Vesna Manojlovic

DNS and SSL Certificates in RIPE Atlas UDMs

Vesna Manojlovic
Contributors: Ann Barcomb
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RIPE Atlas has two new types of customised measurements: DNS and SSL certificates, and a new interface for user-defined measurements (UDM).

After being beta-tested for more then two months, and as announced in the August release of the "road-map", two more types of RIPE Atlas User Defined Measurements (UDM) are now available: DNS and SSL , and the user-interface has been given a makeover.  (If you are new to UDMs, please refer to this introductory article or read the description on the RIPE NCC web site .)

Only probe hosts and RIPE NCC members are eligible for specifying their own measurements towards the target of their choice; visitors of the RIPE Atlas site can get access to the data generated by the built-in measurements of 1750+ probes towards the fixed targets, which gives a "big picture" of the reachability of various points of the Internet infrastructure.

In total, it is now possible to specify 4 different measurement types :

  • ping
  • traceroute
  • DNS
  • SSL

All of them can be specified towards both, IPv4 and IPv6 targets.

DNS Measurements

DNS measurements have been the single most requested feature for user-defined measurements, and we are pleased to be able to offer them now. Both UDP and TCP query types are available, and it is possible to check DNSSEC functionality by selecting "DO" and specifying a larger packet size.

Figure 1 below shows a DNS measurement in the process of being created.

RIPE Atlas UDM screen for a DNS

Figure 1: The options for creating a DNS measurement in the UDM wizard

Both UDP & TCP DNS measurements consume 10 credits .

SSL Cert Measurements

SSL certificates - shown in the process of being specified in Figure 2 below - are also being introduced.

RIPE Atlas UDM screen for SSL Cert

Figure 2: The options for creating an SSL measurement in the UDM wizard

The initial consumption rate for an SSL measurement is 10 credits.

Wizard: a New UDM Specification Interface

We have also replaced the user interface that was used only for ping and traceroute measurements, with a new one, called "wizard". To help you navigate the increasing options, we now use multiple screens to guide you through the process of creating a UDM. The first screen is shown below in Figure 3.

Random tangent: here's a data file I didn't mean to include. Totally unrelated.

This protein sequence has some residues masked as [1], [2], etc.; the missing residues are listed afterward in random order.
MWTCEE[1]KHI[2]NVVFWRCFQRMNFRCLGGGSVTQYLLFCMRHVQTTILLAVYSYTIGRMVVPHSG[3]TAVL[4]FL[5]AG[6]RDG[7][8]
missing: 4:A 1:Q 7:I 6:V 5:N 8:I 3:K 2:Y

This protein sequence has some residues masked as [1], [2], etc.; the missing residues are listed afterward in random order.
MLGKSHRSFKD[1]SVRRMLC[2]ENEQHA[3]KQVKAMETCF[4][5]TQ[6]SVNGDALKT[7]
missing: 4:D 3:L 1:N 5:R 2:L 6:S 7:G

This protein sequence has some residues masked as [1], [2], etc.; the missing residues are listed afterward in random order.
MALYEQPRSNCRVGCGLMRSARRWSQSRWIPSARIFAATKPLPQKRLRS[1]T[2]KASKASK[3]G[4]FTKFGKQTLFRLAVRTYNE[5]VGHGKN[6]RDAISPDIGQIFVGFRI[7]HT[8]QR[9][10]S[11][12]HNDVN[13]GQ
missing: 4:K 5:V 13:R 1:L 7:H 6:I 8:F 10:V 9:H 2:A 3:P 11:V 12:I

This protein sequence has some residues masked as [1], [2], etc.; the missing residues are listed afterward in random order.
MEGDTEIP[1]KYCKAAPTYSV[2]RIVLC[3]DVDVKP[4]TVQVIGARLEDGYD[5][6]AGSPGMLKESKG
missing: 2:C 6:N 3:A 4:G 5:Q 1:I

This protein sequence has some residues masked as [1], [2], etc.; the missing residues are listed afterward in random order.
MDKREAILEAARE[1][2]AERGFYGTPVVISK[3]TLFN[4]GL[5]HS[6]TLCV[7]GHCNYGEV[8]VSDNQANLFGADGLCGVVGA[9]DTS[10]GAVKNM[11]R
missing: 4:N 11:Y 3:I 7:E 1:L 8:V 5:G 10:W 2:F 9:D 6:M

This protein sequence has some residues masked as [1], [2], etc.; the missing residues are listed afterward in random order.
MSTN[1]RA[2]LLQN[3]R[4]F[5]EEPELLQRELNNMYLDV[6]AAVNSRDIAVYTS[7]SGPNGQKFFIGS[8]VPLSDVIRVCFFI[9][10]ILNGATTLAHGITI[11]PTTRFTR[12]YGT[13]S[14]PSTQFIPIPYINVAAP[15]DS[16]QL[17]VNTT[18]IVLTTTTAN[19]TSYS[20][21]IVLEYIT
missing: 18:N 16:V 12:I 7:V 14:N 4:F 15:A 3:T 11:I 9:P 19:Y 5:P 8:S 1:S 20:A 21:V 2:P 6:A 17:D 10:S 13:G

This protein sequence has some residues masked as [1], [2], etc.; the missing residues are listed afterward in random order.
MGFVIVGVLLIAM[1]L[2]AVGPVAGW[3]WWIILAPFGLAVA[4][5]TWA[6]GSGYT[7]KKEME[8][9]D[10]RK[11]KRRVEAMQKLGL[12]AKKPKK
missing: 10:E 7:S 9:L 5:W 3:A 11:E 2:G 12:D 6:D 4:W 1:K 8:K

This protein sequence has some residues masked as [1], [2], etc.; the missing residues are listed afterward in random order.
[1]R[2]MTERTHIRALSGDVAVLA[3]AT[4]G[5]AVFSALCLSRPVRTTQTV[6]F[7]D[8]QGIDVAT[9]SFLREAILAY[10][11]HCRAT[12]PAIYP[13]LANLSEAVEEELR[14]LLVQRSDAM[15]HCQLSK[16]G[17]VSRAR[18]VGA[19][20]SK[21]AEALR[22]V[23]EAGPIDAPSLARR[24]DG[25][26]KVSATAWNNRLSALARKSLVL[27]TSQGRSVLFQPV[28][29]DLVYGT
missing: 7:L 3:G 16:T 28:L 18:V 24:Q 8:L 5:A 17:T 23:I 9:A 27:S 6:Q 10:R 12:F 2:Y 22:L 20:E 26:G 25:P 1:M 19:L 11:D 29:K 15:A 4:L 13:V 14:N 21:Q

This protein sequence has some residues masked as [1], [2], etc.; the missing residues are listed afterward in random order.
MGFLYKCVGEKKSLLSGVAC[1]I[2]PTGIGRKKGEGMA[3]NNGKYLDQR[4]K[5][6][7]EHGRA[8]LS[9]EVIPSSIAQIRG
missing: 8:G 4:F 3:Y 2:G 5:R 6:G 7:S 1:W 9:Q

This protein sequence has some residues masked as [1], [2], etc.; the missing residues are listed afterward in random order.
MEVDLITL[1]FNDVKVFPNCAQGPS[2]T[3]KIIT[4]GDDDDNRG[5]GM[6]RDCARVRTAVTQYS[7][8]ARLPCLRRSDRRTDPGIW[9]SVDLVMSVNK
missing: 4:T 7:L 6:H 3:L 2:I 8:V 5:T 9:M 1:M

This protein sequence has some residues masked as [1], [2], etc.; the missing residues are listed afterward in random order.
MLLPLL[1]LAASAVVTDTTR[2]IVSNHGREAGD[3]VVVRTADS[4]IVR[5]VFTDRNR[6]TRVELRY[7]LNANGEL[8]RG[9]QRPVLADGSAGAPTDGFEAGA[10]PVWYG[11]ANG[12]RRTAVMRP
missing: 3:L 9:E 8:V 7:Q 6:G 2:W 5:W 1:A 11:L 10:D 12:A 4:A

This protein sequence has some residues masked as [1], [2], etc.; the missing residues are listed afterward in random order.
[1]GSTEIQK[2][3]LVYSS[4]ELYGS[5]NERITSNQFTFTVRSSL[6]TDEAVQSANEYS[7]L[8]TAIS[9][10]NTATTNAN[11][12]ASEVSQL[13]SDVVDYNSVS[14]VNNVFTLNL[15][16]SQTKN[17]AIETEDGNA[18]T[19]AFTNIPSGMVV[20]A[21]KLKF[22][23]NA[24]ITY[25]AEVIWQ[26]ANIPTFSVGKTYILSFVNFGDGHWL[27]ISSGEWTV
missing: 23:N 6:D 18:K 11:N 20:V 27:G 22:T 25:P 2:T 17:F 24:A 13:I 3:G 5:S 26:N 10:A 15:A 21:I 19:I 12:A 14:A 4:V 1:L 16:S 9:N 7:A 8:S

RIPE Atlas UDM wizard initial screen

Figure 3: First screen of the new UDM wizard

The new interface includes contextual help when the pointer is hovered over a label, but if you are looking for an in-depth description of each field, we also provide a step-by-step documentation on creating a measurement .

Even Newer Features

Based on the feedback from beta-testers, we continue to work on improving UDMs. Currently we are mostly fixing bugs, and the new features will be introduced based on the feedback to the whole "road map" , taking into consideration not only technical requirements but also the needs of the RIPE NCC membership.

For example, even if this has been requested several times, HTTP measurements are restricted while the potential impact is evaluated. We are going to have discussions with RIPE Atlas community about pros and cons at the upcoming RIPE 65 meeting in Amsterdam .


Please let us know what do you think of the two new measurements types by leaving a comment under the article.

If you wish to discuss RIPE Atlas with other members of the community, please subscribe to the RIPE Atlas mailing list.

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About the author

Vesna Manojlovic is Community Builder at RIPE NCC. Vesna joined the RIPE NCC as a Trainer in 1999. In 2003, she took responsibility for developing and delivering advanced courses, such as RPSL, Routing Registry, DNSSEC and IPv6. In 2008, she lead efforts to establish IPv6 RIPEness as a measure of IPv6 deployment among LIRs. In 2011, she joined the Science Division as Manager of the Measurements Community Building team; in 2015 she moved to Communications Department as Senior Community Builder, with a focus on organising hackathons. Vesna gives presentations at many technical conferences and workshops, and enjoys visiting hackerspaces. Vesna received a Batchelor of Sciences Degree in Computer Science and Informatics from the School of Electrical Engineering, University of Belgrade. She has three children.

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